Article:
Mohave County Supervisor Buster Johnson urges local residents to follow CDC recommendations to slow spread of coronavirus
KINGMAN - Mohave County Supervisor Buster Johnson says the county is especially vulnerable as the coronavirus spreads throughout the nation.
He says a CDC report shows a map that includes Mohave County as one of the top four counties in the United States with more than a third of its population ages 60 and older, a very high vunerability index of .75 or more, and a population of at least 100,000.
“Our county is a prime target with the elderly majority population and also our vulnerable age groups who have underlying health issues such as diabetes,” Johnson said in a news release on Sunday, March 22. “I understand the CDC recommendations are a temporary inconvenience, but they are meant to save lives.”
Johnson warned that residents of Mohave County need to take seriously the recommendations from the Centers for Disease Control, which include so-called social-distancing measures. The CDC recommends 15 days of social distancing and for everyone to only leave their homes to take care of essential business.
“If we don’t start taking these recommendations seriously, we are going to have to do more drastic measures later and 15 days could end up being longer,” Johnson said. “We have already seen major cities like Las Vegas shut down. These steps are to save lives and I strongly urge residents to take this serious.”
As of Sunday afternoon, Mohave County did not have any confirmed cases of coronavirus according to the county public health department, but health officials says it’s likely the virus is already here because of a a lack of availability of testing kits in the area.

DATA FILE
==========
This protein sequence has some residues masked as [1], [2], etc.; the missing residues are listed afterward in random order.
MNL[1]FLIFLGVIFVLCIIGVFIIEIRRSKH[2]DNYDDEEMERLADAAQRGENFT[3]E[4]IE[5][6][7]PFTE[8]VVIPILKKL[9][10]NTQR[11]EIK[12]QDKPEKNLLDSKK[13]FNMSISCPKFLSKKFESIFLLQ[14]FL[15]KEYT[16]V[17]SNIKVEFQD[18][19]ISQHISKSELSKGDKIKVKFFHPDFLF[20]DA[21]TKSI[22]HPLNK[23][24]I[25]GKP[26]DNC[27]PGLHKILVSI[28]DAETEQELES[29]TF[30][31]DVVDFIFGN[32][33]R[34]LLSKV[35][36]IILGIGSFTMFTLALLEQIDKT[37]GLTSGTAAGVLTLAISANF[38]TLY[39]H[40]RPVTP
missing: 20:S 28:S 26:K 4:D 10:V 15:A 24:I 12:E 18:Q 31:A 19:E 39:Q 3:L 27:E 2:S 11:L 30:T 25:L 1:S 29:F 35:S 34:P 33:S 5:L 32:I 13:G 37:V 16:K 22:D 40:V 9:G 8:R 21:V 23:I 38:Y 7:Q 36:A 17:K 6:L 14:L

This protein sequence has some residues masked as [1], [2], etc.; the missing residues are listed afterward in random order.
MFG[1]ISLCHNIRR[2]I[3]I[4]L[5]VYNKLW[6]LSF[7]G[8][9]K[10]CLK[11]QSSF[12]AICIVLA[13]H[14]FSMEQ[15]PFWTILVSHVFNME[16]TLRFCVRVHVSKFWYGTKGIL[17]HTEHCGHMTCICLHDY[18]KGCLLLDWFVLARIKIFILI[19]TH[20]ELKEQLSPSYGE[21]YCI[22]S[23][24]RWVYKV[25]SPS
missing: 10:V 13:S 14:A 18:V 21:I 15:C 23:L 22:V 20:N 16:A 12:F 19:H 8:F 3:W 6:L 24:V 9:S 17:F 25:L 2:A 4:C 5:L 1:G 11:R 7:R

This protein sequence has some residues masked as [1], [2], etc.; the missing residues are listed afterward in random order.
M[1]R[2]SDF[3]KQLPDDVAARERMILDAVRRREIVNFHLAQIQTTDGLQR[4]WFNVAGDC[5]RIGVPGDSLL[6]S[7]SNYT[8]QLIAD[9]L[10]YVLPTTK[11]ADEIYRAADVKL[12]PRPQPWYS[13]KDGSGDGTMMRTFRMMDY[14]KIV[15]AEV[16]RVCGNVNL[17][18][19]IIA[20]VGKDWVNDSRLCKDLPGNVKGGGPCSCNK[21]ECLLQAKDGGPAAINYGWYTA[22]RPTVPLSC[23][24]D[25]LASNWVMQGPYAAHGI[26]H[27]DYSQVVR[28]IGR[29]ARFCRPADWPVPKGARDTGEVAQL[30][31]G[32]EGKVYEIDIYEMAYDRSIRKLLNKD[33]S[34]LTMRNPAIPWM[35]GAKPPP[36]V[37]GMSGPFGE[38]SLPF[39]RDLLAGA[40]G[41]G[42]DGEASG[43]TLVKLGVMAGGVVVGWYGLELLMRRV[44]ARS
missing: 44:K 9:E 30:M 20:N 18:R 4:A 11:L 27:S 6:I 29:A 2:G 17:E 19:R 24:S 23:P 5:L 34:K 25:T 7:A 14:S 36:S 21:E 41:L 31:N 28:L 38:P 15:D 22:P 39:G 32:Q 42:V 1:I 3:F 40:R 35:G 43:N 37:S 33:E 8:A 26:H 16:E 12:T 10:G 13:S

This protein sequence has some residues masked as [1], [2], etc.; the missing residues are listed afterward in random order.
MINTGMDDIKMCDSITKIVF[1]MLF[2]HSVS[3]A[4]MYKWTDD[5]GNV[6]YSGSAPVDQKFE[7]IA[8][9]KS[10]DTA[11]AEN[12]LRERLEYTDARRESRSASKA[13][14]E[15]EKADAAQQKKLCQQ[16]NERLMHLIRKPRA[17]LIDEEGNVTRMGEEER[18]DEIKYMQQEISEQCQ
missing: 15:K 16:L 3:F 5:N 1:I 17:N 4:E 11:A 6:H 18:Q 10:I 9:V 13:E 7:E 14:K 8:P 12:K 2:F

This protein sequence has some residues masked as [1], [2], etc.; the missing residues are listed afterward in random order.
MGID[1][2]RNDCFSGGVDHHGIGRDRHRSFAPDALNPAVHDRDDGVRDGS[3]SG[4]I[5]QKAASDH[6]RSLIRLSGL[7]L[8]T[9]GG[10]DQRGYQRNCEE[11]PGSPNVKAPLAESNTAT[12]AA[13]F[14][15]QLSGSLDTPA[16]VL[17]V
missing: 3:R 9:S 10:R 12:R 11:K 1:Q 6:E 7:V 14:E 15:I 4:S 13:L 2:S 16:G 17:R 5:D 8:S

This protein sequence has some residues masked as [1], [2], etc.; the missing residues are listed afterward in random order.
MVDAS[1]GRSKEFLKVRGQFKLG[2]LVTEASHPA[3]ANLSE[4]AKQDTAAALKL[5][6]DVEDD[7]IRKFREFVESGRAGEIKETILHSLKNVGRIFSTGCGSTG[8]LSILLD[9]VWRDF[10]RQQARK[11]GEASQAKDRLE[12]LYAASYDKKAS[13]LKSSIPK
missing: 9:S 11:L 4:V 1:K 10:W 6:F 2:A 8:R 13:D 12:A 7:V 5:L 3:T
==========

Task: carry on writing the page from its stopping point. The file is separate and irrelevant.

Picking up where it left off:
Johnson, who has sat in on calls with Governor Doug Ducey’s office last week, said the shortage of tests is a major issue for Arizona.
“Arizona is seeing a shortage of swabs needed for performing the tests,” Johnson stated. “The National Guard has brought supplies to Arizona this weekend and the State will be distributing supplies to county Health Departments within a few days. Hopefully by end of this week we will be able to begin testing more folks than we have now,” Johnson said.
Currently the limited number of tests are only being used on those who are showing “severe” symptoms.
Johnson also addresed food and supply shortages at local grocery stores.
He said Mohave County residents have seen a shortage of basic supplies like toilet paper and hand sanitizers due to coronavirus-related panic. Johnson requests that residents avoid buying more than they need.
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